Friday,20 October, 2017
Current issue | Issue 1195, (1-7 May 2014)
Friday,20 October, 2017
Issue 1195, (1-7 May 2014)

Ahram Weekly

Struggling to make ends meet

Israa and Samer, a middle-income couple, explain to Sherine Abdel-Razek their daily battle to provide a decent life for their family

eco2
eco2
Al-Ahram Weekly

Israa Thabet, a 32-year-old English teacher and the mother of two children, spends her last hour before going to bed each night calculating the day’s expenses and planning for those of the next day.

In most cases, this leads to sleepless nights of additions, subtractions and decisions to sacrifice more items considered luxuries in the light of the family’s limited resources.

Thabet, an English teacher in a primary school, and her trilingual husband who lost his job as a tour guide in the aftermath of the revolution and currently gives private lessons, make around LE6,000 a month.

“Out of this we put aside LE1,500 each month for paying the kids’ tuition fees. We pay LE9,000 for each a year and this is after the 35 per cent discount I get because I work as a teacher in the school,” Thabet said.

When told that the government plans to increase the prices of electricity, gas and petrol, she exclaimed “all in one go?”
The increase in electricity prices is Thabet’s main fear, since she has one air-conditioner in her house and her electricity bill in the summer months is close to LE200.

Thabet’s home consumption in winter is 320 kilowatt per hour, but this increases to 400 in summer, which would put her in the high consumption bracket. Experts believe that the increase in electricity prices will affect those consuming more than 350 kilowatts daily.

“I can’t afford even a 10 or 20 per cent increase in the electricity bill,” Thabet said.

Her piped gas bill never exceeds LE12, and even if this rises to LE30 due to the planned hikes in gas tariffs she is not particularly worried. “But I am afraid of the effect of this on other prices, as traders will add the increased cost of energy products to the already high prices of commodities and services,” she said.

Thabet said that the increases in prices were impossible to cope with. The price of dairy products, essential for the growth of her eight and six-year-old children, has increased by 50 per cent.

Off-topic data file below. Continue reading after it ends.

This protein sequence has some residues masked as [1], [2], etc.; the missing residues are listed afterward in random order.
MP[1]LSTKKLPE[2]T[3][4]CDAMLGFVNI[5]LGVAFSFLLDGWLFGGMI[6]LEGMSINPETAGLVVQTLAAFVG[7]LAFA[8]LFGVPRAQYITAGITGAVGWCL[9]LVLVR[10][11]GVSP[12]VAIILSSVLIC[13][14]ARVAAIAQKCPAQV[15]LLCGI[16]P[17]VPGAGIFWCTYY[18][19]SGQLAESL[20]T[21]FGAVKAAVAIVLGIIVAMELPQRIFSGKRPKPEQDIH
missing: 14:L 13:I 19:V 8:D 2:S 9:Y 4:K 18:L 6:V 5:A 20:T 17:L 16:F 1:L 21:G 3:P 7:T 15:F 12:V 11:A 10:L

The least expensive bottled milk is LE8 per kg, and the price of powdered milk jumped from LE8 to LE12 three months ago. According to Thabet, the cost of a kg of meat at the butchers close to her home has increased gradually since last June from LE64 to reach LE70 last week.

Filling the lunch box for her kids every morning costs her at least LE12 per day. The price of the eggs, cheese and cold cuts used to stuff their sandwiches has increased compared even to the previous semester.

“For snacks, I give them either a pack of juice or sliced fruits, and this alone costs LE4-5 per day,” she said.

Officially, Egypt’s inflation rate has slowed down in recent months to around nine per cent compared to the 12.9 per cent it reached at the end of last year. Nonetheless, the local subsidies reform, together with the increase in international prices, will likely push up prices, according to experts.

According to a report by the London-based research centre Capital Economics, global food prices have risen on the back of fears about disruptions to supplies from Ukraine. Wheat prices have increased by almost 30 per cent since the end of January.

Given that food accounts for 40 per cent of the Egyptian CPI basket, the mixture of commodities according to which the inflation rate is calculated, Capital Economics expected this would add as much as 1.5 per cent to the inflation rate in the Thabet’s husband, Samer Mustafa, a graduate from the faculty of tourism and a speaker of English, Italian and French, had to sell his car when he left his job in late 2011. “We couldn’t afford the expenses of the two cars, so now we both use one,” he said.

Living in Maadi and working in centres in Heliopolis and Giza, Mustafa pays LE250 for fuel every month. “If the rumours about increasing the octane price by LE1 per litre are true, this means an extra LE100 per month,” he said. He quit smoking in January to save this LE100.

Mustafa also fears that the increase in petrol prices will lead to increases in the price of services. “I am sure that the bus for the children’s school will increase as well,” he said.

The school stopped sending buses at the end of last school year when the petrol crisis erupted due to the increased prices.

“I belong to a middle-class family that was keen to send its kids to private language schools and enroll them in different sport teams in the social clubs. I want the same thing for my kids, but this is sometimes unaffordable,” he said.

Last week, the school sent a letter to Mustafa to tell him it needed LE600 to put his children in a summer activity including a performance in the opera for his daughter. “Judy would cry if I told her I could not afford to pay, but I don’t know how to pay for it,” he said.

“If the government wants to have fair pricing of energy by reducing subsidies, I need fair treatment as well. I pay taxes, and neither me nor my kids benefit from most of the public services. I use my private car, go to private hospitals, and send my kids to private schools,” Mustafa said.second half of the year, pushing it into double digits.

add comment

  
 
 
  • follow us on